What is collateral?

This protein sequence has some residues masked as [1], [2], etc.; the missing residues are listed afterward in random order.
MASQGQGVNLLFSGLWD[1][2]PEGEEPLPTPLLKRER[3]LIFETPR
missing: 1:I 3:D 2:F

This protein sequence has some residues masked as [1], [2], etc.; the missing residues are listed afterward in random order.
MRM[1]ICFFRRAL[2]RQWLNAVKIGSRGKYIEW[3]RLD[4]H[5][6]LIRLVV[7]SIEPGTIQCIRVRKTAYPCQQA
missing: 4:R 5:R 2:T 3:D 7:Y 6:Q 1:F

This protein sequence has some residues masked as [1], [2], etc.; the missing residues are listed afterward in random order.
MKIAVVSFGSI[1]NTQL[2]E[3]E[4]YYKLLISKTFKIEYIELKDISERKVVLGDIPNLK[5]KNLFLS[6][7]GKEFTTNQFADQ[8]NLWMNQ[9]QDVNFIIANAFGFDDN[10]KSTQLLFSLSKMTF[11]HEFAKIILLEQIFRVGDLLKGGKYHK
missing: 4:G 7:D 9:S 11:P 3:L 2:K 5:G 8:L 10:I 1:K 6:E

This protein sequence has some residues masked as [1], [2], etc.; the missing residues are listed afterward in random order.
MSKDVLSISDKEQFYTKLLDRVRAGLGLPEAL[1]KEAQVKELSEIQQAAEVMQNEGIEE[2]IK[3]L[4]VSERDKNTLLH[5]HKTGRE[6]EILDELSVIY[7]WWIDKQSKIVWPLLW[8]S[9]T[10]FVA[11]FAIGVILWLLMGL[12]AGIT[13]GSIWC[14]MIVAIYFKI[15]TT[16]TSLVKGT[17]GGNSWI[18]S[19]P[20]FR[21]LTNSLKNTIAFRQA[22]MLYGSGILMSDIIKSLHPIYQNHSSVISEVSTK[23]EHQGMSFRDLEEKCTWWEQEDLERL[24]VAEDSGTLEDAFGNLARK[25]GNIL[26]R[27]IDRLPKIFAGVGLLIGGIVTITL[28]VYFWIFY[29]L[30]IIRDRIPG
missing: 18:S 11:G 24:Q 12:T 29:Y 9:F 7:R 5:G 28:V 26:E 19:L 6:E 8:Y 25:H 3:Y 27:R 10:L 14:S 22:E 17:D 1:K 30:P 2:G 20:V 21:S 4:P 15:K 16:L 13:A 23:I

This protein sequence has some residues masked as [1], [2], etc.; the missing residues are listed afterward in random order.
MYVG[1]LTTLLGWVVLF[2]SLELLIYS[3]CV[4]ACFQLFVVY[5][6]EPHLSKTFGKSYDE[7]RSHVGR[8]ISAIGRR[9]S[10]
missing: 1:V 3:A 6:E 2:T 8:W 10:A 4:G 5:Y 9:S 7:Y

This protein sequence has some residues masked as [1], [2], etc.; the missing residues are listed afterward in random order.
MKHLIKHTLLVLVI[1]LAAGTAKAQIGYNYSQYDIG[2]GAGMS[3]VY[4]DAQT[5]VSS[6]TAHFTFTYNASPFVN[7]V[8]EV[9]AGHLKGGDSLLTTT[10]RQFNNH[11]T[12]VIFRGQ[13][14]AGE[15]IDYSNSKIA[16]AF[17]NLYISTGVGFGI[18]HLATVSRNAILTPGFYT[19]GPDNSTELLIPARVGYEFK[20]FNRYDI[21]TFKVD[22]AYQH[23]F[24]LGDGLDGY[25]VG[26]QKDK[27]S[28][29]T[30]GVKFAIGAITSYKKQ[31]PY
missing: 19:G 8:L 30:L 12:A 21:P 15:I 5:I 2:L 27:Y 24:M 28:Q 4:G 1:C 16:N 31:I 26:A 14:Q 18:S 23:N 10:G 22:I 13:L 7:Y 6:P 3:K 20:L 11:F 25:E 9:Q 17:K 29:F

Collateral is real property (a house or land, for example) or personal property (an automobile or bank account, for example) pledged to ensure that a debt is repaid. For example, a car can serve as collateral to secure payment of the loan used to buy the car. Most people who buy cars do not have enough money to pay the purchase price in full. Therefore, they borrow the money from either the car manufacturer or a bank. The buyer pledges the car to assure the lender that the loan will be repaid. Pledging the car as collateral for the loan gives the lender the ability to take the car away from the buyer if the buyer fails to repay the loan. If the lender has to repossess (take back) the car because the buyer fails to pay the loan, the lender can sell the car and use the proceeds to pay off the loan. If the sale does not provide enough money to pay off the loan (and the costs associated with the sale), the buyer still is responsible for the deficit. 

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